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Check your biases before you invest or you are likely to lose money

07 December 2022

Psychological biases can get in the way of true diversification.

By Matteo Anelli,

Reporter, Trustnet

The mind is a trickster, and good investors should be able to recognise their own flaws and not fall into costly traps, according to Greg Davies, head of behavioural finance at the behavioural fintech Oxford Risk.

Speaking to Aviva Investors, he said savers might be unaware of psychological obstacles that could interfere with the construction of a well-diversified portfolio.

Investors are subject to the same human prejudices as everybody else, but, if not identified, these inbuilt prejudices could expose their portfolios to the same kind of risks throughout multiple assets, leading to a greater probability of hefty losses.

The risk is to end up with “a highly concentrated portfolio of good stories”, rather than a diversified portfolio providing balance.

“They might have 20% of their wealth in a particular stock because a friend works there and says it is a great company. Or they own a mobile phone, like the product and tell themselves the company must be a good investment”, said Davies.

David Jane, multi-asset manager at Premier Miton, told Trustnet recently that alternatives is an area investors may be falling into this trap.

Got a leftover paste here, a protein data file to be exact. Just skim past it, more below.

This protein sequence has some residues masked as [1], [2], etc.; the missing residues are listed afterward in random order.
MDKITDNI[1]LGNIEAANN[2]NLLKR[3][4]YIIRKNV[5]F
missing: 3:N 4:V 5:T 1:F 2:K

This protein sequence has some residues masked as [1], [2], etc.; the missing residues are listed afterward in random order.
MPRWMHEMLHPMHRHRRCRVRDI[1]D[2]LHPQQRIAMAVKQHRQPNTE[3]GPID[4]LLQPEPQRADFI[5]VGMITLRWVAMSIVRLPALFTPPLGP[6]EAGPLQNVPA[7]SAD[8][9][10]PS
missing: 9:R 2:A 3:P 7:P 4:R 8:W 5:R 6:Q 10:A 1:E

He took aim at everything from private equity to student housing and aircraft leasing, saying they all came down to three things: companies, loans or real assets.

“All these examples are not really alternatives, in that they all hold the same things, just cut and pasted in a different way. It's a marketing story, rather than the reality,” he said.

Another problem is the so-called confirmation bias, or the tendency to only consider the evidence that reinforces our beliefs and subconsciously discard those against them.

“So, if an investor decides that an investment is a good one, they are likely to look for evidence to support that view, filtering out evidence that would prove them wrong.”

“We like to think that we make up our minds by looking at the evidence and coming to a rational conclusion. But psychological research has shown that, much of the time, the opposite is true. We decide what we want to believe and go looking for the evidence to corroborate that view,” explained Davies.

Ruairi Dennehy, co-head of investment research at Dennehy Weller & Co, said earlier this year that although it is nice to hear people with the same market views, it is easy to fall victim to confirmation bias.

“We regularly keep up to date with what the ‘other crowd’ are saying, as this is just as important for us to understand and evaluate,” he said.

Taking what Jane said above as an example, Anthony Tutrone, global head of alternatives at Neuberger Berman, told Trustnet that alternatives did work, noting that a 60/40 strategy employed by many no longer be optimal.

“Alternatives can also provide diversification while generating compelling risk-adjusted returns. As an inflation hedge, both private equity (PE) and private credit (PC) can offer welcome protection,” he said.

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